The judiciary has long since received the signals of this descent. It has revoked some of the provisions of the State of Emergency law. It has begun to acquit people who had been impacted by the decree-laws, beginning with the Academics for Peace. The Court of Cassation ruled that the Herne Pes anthem is not terrorist propaganda, even though it had been criminalized many times before. There are many such examples from the last three days.
Another important signal: As the AKP continues to fall in the polls and as applications to become AKP deputies decrease, the same numbers are increasing for the CHP. It is gratifying to see Erdogan and Minister Soylu, who have the habit of speaking incessantly, fall silent in Turkey, where 81.9% of people now say, "The government was not prepared for the earthquake.”
If I am to continue listing the changes, the text might be enough for a few weeks. Instead, let us turn to the main topic.
Here is what the Peoples’ Democratic Party (HDP) must do: Persistently continue to do whatever it has done in the past.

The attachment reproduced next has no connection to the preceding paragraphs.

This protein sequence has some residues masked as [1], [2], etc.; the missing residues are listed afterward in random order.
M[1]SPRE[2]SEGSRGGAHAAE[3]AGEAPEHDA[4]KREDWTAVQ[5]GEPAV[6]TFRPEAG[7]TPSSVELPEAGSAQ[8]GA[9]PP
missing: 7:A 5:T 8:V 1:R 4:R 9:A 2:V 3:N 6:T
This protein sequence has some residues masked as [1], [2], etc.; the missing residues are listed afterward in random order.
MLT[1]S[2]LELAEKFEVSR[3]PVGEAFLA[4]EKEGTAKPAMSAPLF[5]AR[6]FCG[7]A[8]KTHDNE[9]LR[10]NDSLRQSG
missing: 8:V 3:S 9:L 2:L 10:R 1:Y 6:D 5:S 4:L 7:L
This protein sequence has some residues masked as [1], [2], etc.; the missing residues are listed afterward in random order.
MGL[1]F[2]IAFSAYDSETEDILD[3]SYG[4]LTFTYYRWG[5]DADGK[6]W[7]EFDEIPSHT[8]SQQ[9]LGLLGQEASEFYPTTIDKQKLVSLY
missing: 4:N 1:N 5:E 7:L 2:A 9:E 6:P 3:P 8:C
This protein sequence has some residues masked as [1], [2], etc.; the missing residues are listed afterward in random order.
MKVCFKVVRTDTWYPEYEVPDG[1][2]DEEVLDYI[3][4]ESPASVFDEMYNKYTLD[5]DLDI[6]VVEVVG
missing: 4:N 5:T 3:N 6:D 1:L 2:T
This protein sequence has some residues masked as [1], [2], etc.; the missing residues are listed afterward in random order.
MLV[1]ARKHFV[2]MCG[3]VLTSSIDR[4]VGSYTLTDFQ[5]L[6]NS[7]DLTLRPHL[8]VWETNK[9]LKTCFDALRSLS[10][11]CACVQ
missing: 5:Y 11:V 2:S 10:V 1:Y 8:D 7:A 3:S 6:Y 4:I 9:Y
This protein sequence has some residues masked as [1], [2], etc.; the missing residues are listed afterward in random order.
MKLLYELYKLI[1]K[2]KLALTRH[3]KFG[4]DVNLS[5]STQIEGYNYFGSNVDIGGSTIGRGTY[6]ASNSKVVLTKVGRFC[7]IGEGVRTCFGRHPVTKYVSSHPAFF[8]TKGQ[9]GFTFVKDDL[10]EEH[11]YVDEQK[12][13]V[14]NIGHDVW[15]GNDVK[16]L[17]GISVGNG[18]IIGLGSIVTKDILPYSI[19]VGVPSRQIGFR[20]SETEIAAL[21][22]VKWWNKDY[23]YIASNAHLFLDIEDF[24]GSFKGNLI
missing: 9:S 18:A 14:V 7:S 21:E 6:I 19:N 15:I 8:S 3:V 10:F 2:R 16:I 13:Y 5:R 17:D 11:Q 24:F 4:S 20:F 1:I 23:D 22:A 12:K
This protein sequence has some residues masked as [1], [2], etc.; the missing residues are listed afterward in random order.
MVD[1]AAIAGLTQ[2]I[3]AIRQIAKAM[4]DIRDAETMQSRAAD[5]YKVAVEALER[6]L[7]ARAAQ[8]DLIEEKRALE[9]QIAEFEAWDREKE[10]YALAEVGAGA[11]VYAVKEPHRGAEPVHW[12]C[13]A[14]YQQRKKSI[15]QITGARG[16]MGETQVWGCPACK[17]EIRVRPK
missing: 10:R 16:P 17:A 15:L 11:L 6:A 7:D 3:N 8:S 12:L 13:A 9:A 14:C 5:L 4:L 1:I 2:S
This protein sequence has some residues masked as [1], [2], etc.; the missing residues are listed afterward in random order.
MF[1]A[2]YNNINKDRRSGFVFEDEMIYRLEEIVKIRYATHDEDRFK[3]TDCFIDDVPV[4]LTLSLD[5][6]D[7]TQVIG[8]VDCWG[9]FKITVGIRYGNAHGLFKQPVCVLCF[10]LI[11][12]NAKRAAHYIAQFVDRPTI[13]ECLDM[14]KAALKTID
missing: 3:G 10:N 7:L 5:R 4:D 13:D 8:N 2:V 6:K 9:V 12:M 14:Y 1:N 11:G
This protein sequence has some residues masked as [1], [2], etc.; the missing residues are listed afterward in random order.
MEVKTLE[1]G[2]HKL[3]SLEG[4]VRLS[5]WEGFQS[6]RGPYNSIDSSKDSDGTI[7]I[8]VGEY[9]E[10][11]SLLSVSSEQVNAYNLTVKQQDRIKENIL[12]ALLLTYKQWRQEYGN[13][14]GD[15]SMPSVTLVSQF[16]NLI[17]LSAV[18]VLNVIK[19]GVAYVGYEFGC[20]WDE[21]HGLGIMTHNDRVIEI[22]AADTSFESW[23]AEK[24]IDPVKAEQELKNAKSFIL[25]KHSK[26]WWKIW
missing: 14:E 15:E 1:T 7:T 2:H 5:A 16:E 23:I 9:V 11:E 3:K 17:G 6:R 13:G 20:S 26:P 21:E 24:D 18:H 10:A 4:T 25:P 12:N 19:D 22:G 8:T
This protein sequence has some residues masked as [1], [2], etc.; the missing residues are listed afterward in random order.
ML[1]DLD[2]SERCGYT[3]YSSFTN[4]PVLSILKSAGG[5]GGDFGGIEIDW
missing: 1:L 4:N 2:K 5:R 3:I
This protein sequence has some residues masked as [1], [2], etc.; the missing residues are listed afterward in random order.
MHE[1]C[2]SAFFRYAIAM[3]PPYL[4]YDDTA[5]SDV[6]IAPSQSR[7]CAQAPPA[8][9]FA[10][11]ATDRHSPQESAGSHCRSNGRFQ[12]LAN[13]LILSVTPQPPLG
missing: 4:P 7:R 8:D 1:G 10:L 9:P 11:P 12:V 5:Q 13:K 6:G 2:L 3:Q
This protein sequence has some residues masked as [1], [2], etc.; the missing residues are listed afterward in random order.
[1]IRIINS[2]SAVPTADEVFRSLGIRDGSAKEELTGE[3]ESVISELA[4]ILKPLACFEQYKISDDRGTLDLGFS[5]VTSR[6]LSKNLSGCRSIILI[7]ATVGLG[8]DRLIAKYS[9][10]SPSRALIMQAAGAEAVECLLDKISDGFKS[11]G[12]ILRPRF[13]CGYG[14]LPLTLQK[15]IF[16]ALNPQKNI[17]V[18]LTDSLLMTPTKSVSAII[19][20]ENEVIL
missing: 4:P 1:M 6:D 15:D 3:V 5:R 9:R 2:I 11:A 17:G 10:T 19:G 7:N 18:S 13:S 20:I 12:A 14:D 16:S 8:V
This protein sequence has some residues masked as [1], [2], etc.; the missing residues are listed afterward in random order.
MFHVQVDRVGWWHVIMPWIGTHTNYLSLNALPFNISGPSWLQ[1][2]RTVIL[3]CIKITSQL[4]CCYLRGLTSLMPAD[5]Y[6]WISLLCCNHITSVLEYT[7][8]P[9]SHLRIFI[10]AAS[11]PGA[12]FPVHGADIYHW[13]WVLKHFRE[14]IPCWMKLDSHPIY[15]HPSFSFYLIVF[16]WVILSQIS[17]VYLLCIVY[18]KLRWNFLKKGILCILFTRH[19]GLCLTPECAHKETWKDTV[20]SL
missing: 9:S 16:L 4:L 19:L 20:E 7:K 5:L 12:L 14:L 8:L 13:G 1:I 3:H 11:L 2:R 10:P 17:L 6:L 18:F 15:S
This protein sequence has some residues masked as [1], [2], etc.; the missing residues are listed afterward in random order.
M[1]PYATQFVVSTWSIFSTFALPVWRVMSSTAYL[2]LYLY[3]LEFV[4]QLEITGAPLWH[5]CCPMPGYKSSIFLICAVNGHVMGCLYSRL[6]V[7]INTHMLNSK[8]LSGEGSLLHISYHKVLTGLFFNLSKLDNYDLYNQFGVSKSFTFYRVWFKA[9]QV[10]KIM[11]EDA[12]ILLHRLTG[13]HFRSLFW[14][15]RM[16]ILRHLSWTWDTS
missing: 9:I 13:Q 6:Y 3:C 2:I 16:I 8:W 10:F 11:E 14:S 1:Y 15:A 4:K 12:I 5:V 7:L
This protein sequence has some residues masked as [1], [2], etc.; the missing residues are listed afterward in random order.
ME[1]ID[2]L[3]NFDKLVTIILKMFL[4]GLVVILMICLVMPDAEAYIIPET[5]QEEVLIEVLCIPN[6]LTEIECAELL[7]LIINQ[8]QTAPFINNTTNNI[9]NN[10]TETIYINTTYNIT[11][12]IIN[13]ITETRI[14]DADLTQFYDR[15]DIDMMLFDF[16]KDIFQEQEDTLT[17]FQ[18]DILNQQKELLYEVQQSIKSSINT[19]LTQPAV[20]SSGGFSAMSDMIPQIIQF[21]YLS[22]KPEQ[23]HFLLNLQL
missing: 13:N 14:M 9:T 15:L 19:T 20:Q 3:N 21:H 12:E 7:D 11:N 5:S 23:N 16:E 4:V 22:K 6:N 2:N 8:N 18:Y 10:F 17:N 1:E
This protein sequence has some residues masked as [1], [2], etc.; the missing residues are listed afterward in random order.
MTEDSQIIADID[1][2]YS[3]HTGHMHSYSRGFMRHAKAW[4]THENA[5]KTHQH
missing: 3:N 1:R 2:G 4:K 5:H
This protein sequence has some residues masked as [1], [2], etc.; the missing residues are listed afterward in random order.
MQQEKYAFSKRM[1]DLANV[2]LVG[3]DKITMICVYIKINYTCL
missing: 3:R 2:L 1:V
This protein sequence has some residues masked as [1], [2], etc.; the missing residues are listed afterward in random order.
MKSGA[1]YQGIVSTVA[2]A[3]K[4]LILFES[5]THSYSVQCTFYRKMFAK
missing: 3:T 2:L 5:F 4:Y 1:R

That is, in addition to working alongside leftist parties, it should continue its support of Kilicdaroglu, who turned out better than expected, from the outside. Kilicdaroglu is defending democracy against Erdogan on the one hand and the Good Party on the other, and this is in line with what the HDP wants.
The HDP’s most meaningful decision in this process was holding its meeting with the CHP not at its own headquarters, but at the Grand National Assembly, declaring openly that “The solution to all problems, including the Kurdish issue, begins at Parliament.”
Because, typically, such extensive problems only have two avenues for resolution: the plains and the mountains. Let this be a lesson to those who lambast the HDP for not explicitly condemning the Kurdistan Workers’ Party (PKK). What more could the HDP have said?